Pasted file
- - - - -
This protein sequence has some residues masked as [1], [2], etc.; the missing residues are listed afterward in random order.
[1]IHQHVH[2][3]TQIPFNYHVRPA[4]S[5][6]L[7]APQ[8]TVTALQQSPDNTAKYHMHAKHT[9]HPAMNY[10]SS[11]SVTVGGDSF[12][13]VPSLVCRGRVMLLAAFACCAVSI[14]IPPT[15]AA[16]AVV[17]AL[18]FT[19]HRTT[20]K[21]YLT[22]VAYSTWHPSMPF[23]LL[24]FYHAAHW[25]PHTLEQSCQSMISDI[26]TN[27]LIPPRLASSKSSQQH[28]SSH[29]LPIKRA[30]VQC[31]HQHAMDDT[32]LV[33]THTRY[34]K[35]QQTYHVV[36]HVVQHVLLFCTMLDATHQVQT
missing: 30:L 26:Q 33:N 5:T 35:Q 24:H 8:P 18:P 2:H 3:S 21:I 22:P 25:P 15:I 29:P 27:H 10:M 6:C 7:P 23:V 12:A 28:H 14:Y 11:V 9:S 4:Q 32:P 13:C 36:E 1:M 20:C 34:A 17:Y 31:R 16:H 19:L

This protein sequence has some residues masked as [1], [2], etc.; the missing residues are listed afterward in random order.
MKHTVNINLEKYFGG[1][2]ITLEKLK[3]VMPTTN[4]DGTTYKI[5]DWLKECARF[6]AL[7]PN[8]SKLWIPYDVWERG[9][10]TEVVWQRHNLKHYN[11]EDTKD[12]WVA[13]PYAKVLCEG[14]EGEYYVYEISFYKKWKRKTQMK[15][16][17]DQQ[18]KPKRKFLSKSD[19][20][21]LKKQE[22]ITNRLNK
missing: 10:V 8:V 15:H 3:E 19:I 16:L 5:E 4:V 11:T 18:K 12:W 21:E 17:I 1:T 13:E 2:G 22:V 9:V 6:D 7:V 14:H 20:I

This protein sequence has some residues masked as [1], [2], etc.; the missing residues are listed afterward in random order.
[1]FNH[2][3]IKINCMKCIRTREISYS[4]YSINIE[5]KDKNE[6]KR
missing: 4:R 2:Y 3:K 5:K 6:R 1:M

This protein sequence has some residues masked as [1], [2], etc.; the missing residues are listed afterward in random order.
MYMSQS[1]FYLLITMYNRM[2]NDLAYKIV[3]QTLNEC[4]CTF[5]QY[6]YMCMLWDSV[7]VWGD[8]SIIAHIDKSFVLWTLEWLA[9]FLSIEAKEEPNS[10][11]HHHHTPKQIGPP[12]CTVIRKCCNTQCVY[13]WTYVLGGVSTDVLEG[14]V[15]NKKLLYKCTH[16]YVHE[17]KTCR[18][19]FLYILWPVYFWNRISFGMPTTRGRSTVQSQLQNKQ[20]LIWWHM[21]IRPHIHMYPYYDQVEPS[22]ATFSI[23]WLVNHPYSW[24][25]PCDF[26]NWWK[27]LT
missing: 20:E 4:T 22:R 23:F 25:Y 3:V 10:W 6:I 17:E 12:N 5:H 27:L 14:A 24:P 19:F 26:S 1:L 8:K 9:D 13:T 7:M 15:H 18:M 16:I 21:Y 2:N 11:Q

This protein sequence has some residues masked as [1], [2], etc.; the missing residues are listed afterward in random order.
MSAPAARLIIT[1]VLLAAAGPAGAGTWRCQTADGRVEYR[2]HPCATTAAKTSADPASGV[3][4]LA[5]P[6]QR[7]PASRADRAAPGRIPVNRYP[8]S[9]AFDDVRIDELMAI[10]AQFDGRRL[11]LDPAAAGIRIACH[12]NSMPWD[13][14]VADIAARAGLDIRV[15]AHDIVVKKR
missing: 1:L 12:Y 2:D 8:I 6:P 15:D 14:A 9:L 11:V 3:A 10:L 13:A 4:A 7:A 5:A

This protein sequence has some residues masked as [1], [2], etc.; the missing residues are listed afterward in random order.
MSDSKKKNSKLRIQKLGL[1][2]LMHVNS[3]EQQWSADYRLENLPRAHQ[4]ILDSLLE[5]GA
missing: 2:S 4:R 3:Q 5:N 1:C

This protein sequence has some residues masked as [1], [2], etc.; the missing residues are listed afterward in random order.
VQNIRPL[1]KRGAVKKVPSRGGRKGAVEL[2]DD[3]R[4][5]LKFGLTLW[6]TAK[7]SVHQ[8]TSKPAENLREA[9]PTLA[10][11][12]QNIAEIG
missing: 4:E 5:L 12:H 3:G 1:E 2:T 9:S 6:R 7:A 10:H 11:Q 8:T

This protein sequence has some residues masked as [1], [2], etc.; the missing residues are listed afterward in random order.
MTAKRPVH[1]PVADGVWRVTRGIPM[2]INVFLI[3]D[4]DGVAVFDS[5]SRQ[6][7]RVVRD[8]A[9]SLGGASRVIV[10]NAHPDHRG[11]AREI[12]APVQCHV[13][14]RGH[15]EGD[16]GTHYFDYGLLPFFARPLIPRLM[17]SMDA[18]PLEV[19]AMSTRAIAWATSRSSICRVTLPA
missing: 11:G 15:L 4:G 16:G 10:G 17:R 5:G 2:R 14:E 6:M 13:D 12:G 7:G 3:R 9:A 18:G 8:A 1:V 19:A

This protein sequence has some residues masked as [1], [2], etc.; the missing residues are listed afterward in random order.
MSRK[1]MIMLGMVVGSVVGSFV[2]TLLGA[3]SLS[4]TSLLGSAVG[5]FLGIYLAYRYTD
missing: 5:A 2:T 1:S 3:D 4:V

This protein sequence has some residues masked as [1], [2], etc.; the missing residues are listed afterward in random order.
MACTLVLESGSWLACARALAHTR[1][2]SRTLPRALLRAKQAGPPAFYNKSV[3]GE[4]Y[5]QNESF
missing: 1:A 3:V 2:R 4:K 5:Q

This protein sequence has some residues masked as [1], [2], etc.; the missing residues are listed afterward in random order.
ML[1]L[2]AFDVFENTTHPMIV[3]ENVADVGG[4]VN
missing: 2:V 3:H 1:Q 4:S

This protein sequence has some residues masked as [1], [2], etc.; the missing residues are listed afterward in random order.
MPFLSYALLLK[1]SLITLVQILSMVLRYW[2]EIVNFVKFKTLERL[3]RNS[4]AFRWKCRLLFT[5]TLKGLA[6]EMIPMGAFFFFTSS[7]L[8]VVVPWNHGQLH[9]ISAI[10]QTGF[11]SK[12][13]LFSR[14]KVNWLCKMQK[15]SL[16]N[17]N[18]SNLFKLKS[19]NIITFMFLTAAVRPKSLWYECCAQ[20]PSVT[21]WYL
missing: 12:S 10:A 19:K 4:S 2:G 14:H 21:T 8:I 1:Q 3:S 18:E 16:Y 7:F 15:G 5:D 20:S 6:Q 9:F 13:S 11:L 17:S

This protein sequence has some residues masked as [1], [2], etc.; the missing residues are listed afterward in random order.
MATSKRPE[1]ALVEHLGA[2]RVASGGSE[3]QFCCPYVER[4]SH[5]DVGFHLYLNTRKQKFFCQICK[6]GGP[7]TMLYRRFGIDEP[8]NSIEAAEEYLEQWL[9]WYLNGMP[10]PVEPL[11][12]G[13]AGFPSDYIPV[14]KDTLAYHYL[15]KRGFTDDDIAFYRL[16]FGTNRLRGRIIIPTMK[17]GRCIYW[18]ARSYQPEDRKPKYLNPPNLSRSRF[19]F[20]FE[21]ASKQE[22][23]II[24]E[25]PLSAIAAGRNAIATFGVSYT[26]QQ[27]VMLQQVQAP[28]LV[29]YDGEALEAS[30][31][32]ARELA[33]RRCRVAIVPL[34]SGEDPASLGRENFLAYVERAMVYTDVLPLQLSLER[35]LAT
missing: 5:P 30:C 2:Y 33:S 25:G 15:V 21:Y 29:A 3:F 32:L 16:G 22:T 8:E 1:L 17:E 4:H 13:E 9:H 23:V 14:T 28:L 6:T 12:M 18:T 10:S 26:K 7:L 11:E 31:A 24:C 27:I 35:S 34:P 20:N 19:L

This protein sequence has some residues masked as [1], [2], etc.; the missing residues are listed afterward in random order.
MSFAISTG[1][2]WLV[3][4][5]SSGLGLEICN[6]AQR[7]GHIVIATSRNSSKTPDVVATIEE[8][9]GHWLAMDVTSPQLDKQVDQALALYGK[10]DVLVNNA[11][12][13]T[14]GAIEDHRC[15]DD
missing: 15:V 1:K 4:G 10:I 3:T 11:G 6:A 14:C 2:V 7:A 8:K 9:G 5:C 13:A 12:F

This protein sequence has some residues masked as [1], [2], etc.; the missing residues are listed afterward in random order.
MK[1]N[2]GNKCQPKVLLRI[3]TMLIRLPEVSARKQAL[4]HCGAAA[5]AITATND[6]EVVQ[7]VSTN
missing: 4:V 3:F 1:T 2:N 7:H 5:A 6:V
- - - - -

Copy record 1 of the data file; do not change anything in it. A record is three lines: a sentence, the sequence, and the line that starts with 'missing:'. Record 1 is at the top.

This protein sequence has some residues masked as [1], [2], etc.; the missing residues are listed afterward in random order.
[1]IHQHVH[2][3]TQIPFNYHVRPA[4]S[5][6]L[7]APQ[8]TVTALQQSPDNTAKYHMHAKHT[9]HPAMNY[10]SS[11]SVTVGGDSF[12][13]VPSLVCRGRVMLLAAFACCAVSI[14]IPPT[15]AA[16]AVV[17]AL[18]FT[19]HRTT[20]K[21]YLT[22]VAYSTWHPSMPF[23]LL[24]FYHAAHW[25]PHTLEQSCQSMISDI[26]TN[27]LIPPRLASSKSSQQH[28]SSH[29]LPIKRA[30]VQC[31]HQHAMDDT[32]LV[33]THTRY[34]K[35]QQTYHVV[36]HVVQHVLLFCTMLDATHQVQT
missing: 30:L 26:Q 33:N 5:T 35:Q 24:H 8:P 18:P 2:H 3:S 21:I 22:P 25:P 15:I 29:P 27:H 10:M 6:C 7:P 23:V 12:A 28:H 14:Y 11:V 9:S 4:Q 32:P 13:C 36:E 1:M 20:C 34:A 17:Y 31:R 16:H 19:L